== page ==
“At around 20:45 UTC today, 19 March, a volcanic eruption began at Geldingadalur, close to Fagradalsfjall on the Reykjanes Peninsula … In line with well-rehearsed contingency plans, the aviation color code for the Reykjanes Peninsula has been elevated to red, signifying an eruption in progress,” the IMO said in a statement on late Friday.
The IMO posted aerial footage of the eruption, which shows two flows of lava running slowly in opposite directions. It added that the crack is about 200 metres long. The red glow from the lava was reportedly seen in Reykjavik's outskirts, about 32 kilometres (20 miles) away from the scene.
According to meteorologists, there have been registered thousands of small earthquakes in the Reykjanes Peninsula recently.
A screenshot from the seismograph showing the hours before the eruption. A very low tremor is current to the right of the image and only on those monitors next to the eruption site, (bottom lines). The eruption starts at ca 20:45, time stamp is at the bottom. #Reykjanes #Eruption pic.twitter.com/OKMNBlthxX— Icelandic Meteorological Office - IMO (@Vedurstofan) March 20, 2021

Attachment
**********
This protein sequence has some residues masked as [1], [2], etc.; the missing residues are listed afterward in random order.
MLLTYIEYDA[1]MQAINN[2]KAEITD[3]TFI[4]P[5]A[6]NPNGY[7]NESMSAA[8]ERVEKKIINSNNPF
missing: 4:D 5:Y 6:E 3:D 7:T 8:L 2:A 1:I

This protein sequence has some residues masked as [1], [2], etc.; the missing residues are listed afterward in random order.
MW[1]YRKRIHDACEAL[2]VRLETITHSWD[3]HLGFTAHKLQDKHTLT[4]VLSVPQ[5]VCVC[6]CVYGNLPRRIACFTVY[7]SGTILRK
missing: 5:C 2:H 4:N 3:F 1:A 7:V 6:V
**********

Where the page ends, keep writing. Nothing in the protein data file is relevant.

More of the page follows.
This is the first volcanic eruption to occur in the area in nearly 800 years, while the volcano has been inactive for roughly 6,000 years.
The authorities have also closed the main road connecting the capital region with the international airport of Keflavik.
Iceland has more than 30 active and extinct volcanoes. The huge 1784 eruption of Laki caused a famine that killed about a quarter of Iceland's population. In April 2010, the eruption of Eyjafjallajökull resulted in a significant air traffic disruption in Europe.